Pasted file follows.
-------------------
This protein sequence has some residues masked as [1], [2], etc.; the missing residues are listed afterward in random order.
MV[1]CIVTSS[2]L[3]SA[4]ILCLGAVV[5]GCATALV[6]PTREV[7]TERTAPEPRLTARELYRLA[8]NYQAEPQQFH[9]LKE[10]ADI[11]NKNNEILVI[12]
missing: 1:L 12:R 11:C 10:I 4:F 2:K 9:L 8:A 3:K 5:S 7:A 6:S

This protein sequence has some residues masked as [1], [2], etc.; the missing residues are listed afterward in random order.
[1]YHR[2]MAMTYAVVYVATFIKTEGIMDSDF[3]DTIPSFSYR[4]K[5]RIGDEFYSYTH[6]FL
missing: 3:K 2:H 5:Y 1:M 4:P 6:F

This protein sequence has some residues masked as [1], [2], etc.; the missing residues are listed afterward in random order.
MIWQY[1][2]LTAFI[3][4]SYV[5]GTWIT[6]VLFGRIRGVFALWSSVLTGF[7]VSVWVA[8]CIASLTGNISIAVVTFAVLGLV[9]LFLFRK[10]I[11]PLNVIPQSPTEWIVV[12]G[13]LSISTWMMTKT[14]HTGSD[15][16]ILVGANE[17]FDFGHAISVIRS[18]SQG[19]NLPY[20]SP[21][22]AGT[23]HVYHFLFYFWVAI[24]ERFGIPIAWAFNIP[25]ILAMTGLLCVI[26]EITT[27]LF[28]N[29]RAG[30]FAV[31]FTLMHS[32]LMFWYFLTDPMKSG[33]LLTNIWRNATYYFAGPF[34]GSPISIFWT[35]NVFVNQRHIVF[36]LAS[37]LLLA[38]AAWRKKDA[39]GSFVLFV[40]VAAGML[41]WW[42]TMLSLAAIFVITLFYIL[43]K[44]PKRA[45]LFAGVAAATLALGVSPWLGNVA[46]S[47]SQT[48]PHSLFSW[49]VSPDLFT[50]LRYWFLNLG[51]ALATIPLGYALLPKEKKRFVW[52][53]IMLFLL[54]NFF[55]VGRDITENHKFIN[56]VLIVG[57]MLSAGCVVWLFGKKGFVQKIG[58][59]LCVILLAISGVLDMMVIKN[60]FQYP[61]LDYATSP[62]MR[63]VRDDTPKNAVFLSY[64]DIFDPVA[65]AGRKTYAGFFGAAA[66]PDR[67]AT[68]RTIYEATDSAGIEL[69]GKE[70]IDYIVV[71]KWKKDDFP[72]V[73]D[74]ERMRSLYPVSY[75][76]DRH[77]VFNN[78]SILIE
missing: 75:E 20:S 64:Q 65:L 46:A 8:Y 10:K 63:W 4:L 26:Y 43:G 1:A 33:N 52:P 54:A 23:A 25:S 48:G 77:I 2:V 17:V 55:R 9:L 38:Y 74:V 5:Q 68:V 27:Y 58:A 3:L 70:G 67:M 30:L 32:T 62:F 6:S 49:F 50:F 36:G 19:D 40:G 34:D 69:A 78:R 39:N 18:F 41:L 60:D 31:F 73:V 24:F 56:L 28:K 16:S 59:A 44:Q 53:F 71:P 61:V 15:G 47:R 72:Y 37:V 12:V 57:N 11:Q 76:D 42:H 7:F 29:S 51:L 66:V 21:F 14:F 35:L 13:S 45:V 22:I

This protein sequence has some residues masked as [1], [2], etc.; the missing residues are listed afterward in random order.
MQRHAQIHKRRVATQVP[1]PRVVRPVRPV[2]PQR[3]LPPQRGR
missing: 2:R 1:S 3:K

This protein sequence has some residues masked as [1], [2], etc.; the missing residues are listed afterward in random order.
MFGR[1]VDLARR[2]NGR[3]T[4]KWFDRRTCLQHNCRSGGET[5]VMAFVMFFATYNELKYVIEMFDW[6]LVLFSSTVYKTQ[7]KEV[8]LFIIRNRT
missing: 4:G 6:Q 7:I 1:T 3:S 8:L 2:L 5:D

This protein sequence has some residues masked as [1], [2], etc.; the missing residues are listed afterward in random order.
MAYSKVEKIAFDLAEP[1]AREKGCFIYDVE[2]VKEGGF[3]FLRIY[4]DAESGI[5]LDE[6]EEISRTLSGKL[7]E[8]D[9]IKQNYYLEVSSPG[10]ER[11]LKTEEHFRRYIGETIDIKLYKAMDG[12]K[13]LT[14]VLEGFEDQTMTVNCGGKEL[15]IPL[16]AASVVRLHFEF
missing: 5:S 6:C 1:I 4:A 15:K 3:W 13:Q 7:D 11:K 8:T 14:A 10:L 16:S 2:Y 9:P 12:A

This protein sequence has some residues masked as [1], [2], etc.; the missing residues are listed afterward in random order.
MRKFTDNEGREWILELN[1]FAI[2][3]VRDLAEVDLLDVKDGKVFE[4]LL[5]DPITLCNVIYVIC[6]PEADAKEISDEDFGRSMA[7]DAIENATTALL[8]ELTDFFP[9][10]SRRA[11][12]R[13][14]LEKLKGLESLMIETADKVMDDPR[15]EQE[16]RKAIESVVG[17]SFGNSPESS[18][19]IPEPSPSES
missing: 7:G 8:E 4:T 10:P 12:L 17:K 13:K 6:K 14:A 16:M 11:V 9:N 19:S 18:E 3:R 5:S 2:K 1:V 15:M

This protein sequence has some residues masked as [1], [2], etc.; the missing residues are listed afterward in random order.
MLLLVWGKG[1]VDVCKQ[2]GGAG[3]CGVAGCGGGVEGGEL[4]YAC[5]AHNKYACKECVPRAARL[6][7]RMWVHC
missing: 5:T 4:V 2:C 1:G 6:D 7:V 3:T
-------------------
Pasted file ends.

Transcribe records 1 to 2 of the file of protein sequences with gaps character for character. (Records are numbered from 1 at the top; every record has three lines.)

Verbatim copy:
This protein sequence has some residues masked as [1], [2], etc.; the missing residues are listed afterward in random order.
MV[1]CIVTSS[2]L[3]SA[4]ILCLGAVV[5]GCATALV[6]PTREV[7]TERTAPEPRLTARELYRLA[8]NYQAEPQQFH[9]LKE[10]ADI[11]NKNNEILVI[12]
missing: 1:L 12:R 11:C 10:I 4:F 2:K 9:L 8:A 3:K 5:S 7:A 6:S

This protein sequence has some residues masked as [1], [2], etc.; the missing residues are listed afterward in random order.
[1]YHR[2]MAMTYAVVYVATFIKTEGIMDSDF[3]DTIPSFSYR[4]K[5]RIGDEFYSYTH[6]FL
missing: 3:K 2:H 5:Y 1:M 4:P 6:F